The current scandal first broke in 2005 when Buckingham Palace initially suspected outside tampering with Prince William's voice mail. News of the World published an article about a knee injury he sustained and that only a small circle of people knew about. His staff went to the police with their suspicions.
In August 2006, police arrested the paper's royal editor, Clive Goodman, and Glenn Mulcaire, a private investigator who hacked into the voicemails for him. Both did jail time in 2007.
During Mulcaire's indictment, it became clear that the paper was targeting more than just the royals. Elle MacPherson was among those named.
Jamie Lowther-Pinkerton, Prince William and Prince Harry's private secretary, and Heather Mills, Paul McCartney's ex-wife, were also warned by Scotland Yard that their phone messages were being intercepted.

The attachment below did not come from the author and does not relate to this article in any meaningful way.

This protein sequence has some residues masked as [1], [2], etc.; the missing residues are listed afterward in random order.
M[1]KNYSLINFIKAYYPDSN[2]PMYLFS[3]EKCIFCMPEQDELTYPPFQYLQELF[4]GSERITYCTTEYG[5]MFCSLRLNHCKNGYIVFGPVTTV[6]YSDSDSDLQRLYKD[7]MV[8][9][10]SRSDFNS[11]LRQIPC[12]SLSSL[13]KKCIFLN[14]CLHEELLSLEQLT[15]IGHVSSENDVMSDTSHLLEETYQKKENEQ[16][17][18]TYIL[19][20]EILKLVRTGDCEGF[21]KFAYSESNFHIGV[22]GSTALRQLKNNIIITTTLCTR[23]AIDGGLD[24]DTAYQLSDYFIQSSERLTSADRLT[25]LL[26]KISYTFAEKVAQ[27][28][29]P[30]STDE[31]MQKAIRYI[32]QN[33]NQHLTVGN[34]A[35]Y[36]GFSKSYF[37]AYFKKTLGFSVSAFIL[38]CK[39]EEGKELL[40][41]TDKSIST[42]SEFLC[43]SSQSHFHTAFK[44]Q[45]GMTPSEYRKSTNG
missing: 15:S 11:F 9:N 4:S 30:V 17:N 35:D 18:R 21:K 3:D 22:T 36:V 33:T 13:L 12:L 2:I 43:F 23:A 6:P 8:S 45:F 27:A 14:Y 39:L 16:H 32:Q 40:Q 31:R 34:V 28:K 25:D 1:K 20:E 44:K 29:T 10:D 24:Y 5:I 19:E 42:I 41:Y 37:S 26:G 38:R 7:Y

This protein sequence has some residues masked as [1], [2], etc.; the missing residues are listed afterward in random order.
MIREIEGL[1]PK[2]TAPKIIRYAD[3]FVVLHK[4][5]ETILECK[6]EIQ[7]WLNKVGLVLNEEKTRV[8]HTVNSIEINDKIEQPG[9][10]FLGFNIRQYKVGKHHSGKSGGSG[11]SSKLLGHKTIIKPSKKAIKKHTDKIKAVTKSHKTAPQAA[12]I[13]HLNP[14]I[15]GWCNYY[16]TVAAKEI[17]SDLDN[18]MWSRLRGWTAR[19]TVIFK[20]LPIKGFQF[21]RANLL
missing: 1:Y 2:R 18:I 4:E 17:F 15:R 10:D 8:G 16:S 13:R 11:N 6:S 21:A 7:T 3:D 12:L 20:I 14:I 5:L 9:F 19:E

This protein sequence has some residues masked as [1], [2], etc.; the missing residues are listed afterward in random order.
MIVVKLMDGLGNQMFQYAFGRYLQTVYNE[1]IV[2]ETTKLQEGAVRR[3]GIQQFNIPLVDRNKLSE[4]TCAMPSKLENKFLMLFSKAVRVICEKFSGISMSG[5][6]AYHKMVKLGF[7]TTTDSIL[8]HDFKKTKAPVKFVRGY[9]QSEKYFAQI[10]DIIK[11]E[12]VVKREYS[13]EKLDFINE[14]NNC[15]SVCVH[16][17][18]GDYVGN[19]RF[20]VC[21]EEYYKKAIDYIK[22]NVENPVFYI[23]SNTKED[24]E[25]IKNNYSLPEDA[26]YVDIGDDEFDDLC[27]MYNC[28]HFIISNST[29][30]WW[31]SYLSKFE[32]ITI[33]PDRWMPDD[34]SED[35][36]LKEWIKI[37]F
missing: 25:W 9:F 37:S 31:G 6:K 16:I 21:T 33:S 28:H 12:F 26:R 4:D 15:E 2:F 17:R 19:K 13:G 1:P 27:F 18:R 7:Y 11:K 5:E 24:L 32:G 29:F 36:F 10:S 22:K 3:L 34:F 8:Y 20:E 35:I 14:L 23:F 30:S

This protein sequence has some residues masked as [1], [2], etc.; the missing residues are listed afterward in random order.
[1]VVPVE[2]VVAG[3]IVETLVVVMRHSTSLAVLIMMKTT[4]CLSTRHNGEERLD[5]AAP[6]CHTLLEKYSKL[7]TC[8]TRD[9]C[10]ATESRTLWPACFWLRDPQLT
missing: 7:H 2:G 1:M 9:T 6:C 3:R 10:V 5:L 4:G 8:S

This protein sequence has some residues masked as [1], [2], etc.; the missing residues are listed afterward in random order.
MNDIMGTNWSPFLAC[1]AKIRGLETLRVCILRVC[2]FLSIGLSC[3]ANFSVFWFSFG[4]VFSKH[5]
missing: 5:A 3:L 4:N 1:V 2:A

After learning that she had been a target, actress Sienna Miller, Jude Law's on-again, off-again girlfriend, sued News Corp., the parent company of News of the World, for breach of privacy and harassment.
According to a legal document obtained by The Guardian, Miller suspected her mobile phone was not secure and changed it twice, but Mulcaire's handwritten notes show that he was able to obtain the new number, account number, pin code and password for all three phones.
He obtained similar details for a phone belonging to Law.
Miller settled the case just last month, reportedly for £100,000.
Comedian Steve Coogan, star of "Tropic Thunder" and "Night at the Museum," is still battling his case with News Corp.
According to The Guardian, Coogan's witness statement showed: "He conducts business by voicemail messages. He tends to let messages stack up ... There is essentially a treasure trove of commercial information on his voicemail at any one time."
Coogan's lawsuit is most likely not the last.